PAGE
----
In a pit(bull) of despair

- August 29th, 2012

What have we learned in the past week?

Some pitbull owners don’t like bites by their beloved breed reported on, will question the media’s balance on reporting other attacks, and will accuse us of supporting a breed ban. All this because a columnist had some harsh words for owners who don’t question bad owners, a provincial cabinet minister said it’s up for municipalities to institute bans and a poll on our website asking if readers supported a ban.

In our paper’s editorial today, we clearly lay the blame where it’s deserved, for those who were wondering.

Based on some of the comments on my column this week, I’m not sure it will persuade some.

But in reply to a couple of commenters (yes, I am pettily furthering the argument), Michael Platt didn’t call for a breed ban in in his column August 20. He has written the opposite in the past, and has been the one who reported that pitbulls aren’t the worst offenders in terms of total bites.

He did say “other breeds bite more frequently, but you’ll be hard-pressed to find a dog with the bloody-minded tenacity of the pitbull: once they attack, they rarely stop. Hence the massive damage to their victims,” but he never calls for a ban.

His point, quite rightly, is that if bad owners cause enough problems for the breed, without a change in focus, the community could see a ban imposed.

“It’s bad owners who are behind the vast majority of dog attacks, yet pitbull defenders never seem to ask why so many of their chosen breed end up with people who couldn’t properly raise a goldfish,” he wrote.

If they want to snarl, maybe those who love pitbulls should snarl at the people ruining the breed.”

Some pitbull owners get it, as evidenced in some of the comments under my column and Platt’s. Some don’t.

The problem isn’t the breed, or any breed.

But, as the band Sloan once sang “It’s not the band I hate, it’s their fans.”

Categories: Politics

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2 comments

  1. Mastiff Owner says:

    I am a English Mastiff owner and, I would like to believe, a responsible owner. I believe that a dangerous dog is a sign of a bad or even dangerous owner, and there are breeds that by nature should only be handled by only the most experienced owner. That being said I am not writing to defend the Pitbulls or any dogs for that matter, I wish to address what I believe is at issue here;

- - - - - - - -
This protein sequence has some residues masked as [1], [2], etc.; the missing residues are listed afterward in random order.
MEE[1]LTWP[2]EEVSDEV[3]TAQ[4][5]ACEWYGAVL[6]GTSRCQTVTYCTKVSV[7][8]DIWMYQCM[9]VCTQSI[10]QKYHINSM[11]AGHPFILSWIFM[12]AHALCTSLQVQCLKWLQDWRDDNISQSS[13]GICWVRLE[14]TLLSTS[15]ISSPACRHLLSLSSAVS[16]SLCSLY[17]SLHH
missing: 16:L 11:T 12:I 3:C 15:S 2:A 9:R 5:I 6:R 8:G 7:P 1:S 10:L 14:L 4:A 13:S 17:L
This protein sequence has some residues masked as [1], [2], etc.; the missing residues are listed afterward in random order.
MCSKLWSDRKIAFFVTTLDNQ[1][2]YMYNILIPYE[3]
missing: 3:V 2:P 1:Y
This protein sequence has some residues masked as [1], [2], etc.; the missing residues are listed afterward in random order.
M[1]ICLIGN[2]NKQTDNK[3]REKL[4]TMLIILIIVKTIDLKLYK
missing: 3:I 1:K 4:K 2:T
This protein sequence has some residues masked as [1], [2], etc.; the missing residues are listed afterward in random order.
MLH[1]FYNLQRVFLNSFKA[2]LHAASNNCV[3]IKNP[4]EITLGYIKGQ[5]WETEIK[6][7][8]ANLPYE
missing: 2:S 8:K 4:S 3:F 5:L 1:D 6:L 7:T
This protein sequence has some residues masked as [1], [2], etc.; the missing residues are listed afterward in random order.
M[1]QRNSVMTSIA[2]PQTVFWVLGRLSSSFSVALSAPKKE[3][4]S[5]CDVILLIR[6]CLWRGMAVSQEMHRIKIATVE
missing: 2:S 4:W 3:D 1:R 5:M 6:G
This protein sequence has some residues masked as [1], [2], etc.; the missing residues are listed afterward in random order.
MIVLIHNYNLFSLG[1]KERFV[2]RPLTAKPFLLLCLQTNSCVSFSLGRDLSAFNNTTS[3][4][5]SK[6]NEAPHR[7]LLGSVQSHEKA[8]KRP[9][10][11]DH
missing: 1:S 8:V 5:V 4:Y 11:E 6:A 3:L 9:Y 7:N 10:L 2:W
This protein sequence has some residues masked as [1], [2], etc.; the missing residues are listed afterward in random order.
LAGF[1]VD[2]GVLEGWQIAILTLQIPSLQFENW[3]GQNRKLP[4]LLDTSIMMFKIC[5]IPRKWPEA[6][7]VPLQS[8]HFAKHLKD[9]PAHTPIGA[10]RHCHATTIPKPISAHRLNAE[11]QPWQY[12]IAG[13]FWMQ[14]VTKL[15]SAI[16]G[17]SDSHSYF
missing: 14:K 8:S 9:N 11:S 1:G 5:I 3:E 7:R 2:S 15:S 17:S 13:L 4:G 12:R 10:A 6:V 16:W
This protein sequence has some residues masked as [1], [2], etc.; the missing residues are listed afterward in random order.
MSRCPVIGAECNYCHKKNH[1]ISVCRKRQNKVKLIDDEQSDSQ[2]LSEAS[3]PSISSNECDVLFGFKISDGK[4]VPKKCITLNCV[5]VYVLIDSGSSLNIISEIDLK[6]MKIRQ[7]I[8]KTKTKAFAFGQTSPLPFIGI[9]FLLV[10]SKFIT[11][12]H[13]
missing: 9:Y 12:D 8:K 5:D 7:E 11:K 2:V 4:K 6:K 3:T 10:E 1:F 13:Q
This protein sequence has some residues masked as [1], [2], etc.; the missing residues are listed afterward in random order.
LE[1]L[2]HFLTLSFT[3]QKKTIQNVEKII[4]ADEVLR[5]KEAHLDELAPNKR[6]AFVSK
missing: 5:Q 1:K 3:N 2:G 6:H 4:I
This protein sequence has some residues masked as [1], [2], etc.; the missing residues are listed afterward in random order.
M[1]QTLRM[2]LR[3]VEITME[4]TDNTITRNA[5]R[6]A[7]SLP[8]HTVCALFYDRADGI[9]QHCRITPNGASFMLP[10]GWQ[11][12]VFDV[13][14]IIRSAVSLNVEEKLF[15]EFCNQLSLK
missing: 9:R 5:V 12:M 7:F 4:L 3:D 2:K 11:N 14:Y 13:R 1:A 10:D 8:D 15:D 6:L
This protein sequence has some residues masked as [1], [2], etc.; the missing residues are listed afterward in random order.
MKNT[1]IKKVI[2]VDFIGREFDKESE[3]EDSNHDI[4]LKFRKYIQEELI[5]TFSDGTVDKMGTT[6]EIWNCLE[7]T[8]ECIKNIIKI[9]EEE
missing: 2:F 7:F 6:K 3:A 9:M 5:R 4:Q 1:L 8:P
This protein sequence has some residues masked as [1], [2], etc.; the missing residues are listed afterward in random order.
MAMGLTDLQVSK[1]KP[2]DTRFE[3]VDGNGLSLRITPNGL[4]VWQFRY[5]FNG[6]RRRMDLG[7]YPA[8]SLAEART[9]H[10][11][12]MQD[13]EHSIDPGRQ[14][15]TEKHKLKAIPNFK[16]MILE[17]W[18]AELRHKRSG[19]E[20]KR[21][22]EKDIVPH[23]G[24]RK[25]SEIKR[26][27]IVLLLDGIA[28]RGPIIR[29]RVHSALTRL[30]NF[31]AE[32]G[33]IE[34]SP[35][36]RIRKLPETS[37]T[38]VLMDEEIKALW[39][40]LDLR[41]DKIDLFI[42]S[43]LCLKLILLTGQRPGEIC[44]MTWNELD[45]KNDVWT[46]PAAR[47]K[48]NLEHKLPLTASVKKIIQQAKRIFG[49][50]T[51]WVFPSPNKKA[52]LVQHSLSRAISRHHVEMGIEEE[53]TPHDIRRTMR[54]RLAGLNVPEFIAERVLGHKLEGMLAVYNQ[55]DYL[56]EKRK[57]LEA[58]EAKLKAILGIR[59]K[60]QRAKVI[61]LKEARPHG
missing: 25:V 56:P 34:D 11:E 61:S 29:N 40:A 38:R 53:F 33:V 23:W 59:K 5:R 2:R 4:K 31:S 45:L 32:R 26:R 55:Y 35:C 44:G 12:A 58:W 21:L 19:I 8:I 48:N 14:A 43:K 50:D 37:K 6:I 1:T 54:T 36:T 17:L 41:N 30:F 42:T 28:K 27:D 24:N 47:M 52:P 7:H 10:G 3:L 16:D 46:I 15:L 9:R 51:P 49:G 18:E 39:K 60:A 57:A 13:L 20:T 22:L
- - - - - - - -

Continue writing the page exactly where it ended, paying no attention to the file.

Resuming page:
1.) These columns seem to be a bit one sided, if your readers choose to challenge you they face further public ridicule “red neck”, one who wears “wife beater shirts” and so on, a characterization I am not sure is fair. When you publicly denounce something, and then in that same statement suggest that those who will, or are, opposed to your viewpoint are not worthy of an opinion because they are blind to reality, not properly educated or from the wrong social strata, people react. So not everyone is defending Pitbulls but rather arguing against the general disparaging of their character not just the breed. (I used a generalization here as not all columns or editorials are written the same, but a generalization is easier. Correct?)
    2.) The media tend to rush to descriptions that are either incorrect or only partially researched, and then choose not to follow up to complete the story. One story, not to long ago, described the dogs in the story as Shepard/Huskies, where as any dog owner who saw the news clip could tell they were a lab or lab cross. I often read that “Mastiffs” are dangerous dogs, ignoring the fact that there are many types of “Mastiffs” and this generalization tars many of the large dog breeds with a label they do not deserve. I have read stories where the description of the events made me leery of the victim’s account, and left me wondering what happened before the events or after the events but no follow up, so dog and dog owner guilty, end of story. Your lawyers have you saying alleged when dealing with individuals in other news stories, what happened to the same respect for the pet owner and pet, what about following the story through to the respective ending.
    This is why I am somewhat concerned; the media has a responsibility to provide a balanced viewpoint when it comes to any subject, and not pander to the majority or sensationalism. Dog owners know that when it comes to the court of popular opinion, our rights will never be equal and a Pitbull ban tomorrow is a Shepard, Rottweiler, Doberman and Mastiff ban shortly thereafter, which will continue until anything over 20lb is at risk.
    As a whole the majority of dog owners is responsible and is concerned as everyone else about these attacks. These columns, news stories and commentaries enflame others but do not educate the readership. I had someone stop the other day to pet my puppies, and after petting them and getting their usual licks and slobbers, she asked me what they were. Saying they were Mastiffs, her response was “oh, their not at all like I read about them”. I wonder where she rea

  2. Monashee1 says:

    You can’t ban the owners so you have to ban the breed if one or a couple of breeds are responsible for unprovoked and damaging attacks. Society does not have to cater to owners of dogs that attack and maim.

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